Don’t look so surprised. I know you’ve thought it, too. Sure, you can try to fool yourself. I joined to keep in touch with friends and family. I like being able to share pictures of how much our kids have grown. I lost touch with Nancy in college and we’ve reconnected! Isn’t that wonderful?
Yes. It’s great. If that’s what it’s used for. But there’s a whole new element that no one talks about. We expect the younger set to be catty. After all, they’re young. That’s what they do. And also not surprising is the fact that females between the ages of 18-24 make up the largest groups of users on Facebook. (http://www.istrategylabs.com/2009-facebook-demographics-and-statistics-report-276-growth-in-35-54-year-old-users/) But the group with the largest growth, up 276.4% from last year, is females ages 35-54.
And we haven’t changed. We’re still the same catty bunch from our high school years. Don’t tell me you didn’t look at Karen’s profile, notice that she was still single at age 45 and think, ‘Yep. I always knew she was gay.’ Or how Susie has really put on the weight – you’ve aged much better than she has! Or how “Cutest Couple” divorced within 5 yrs – you predicted that, too. And if you keep these thoughts to yourself, it’s fine. It’s normal.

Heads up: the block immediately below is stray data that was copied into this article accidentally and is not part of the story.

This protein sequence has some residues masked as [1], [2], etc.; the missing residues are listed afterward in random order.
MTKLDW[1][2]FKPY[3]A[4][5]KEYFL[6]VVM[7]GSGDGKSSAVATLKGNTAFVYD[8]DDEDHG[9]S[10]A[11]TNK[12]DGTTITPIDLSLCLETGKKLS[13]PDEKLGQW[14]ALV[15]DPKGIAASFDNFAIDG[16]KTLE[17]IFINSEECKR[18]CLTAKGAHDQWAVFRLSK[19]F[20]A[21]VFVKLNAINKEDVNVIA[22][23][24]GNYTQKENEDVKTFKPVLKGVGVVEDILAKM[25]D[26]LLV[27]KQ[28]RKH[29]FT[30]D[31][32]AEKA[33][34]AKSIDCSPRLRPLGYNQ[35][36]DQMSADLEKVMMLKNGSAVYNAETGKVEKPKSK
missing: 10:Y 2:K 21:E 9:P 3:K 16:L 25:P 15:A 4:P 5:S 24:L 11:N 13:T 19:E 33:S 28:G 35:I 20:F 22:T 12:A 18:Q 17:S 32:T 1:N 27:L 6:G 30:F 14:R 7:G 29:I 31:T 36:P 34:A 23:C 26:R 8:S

What isn’t normal, at least from the perspective that we mature and get wiser in our old age, is continuing the catty trend publicly. In our neighborhood “friends” of mine post pictures of their Poker Party Bash (wasn’t invited), John’s 40th Surprise Party (wasn’t invited), Renee’s Birthday Dinner (wasn’t invited), Debbie’s Birthday Night on the Town Celebration (wasn’t invited). I serve on committees, play Bunco, play tennis and go to bookclub with these people. Our children play together at the pool. I thought we were “friends.”
A friend of mine who was invited to the Debbie Birthday Bash refused to be in the pictures they were taking. They asked, why? She said, “Because you’re going to post these on Facebook and someone who wasn’t invited is going to feel hurt. I don’t want to be a part of that.” A discussion stirred up feelings on inadequacy, insecurity, etc. They explained that they wanted people to know they lived a full social life. They wanted the guy that ignored them in high school or the clique of popular girls that always excluded them, people they were “friends” with now on Facebook, to know that they had beautiful friends, fancy cars, gorgeous homes and went fabulous places.
The following night the pictures went up. They all looked fabulous. They all looked like they were having the best time. And about an hour later, Debbie posted the pictures of the Renee’s Birthday Dinner – an event that occurred two months ago, an event my friend wasn’t invited to. I guess Debbie got the last word.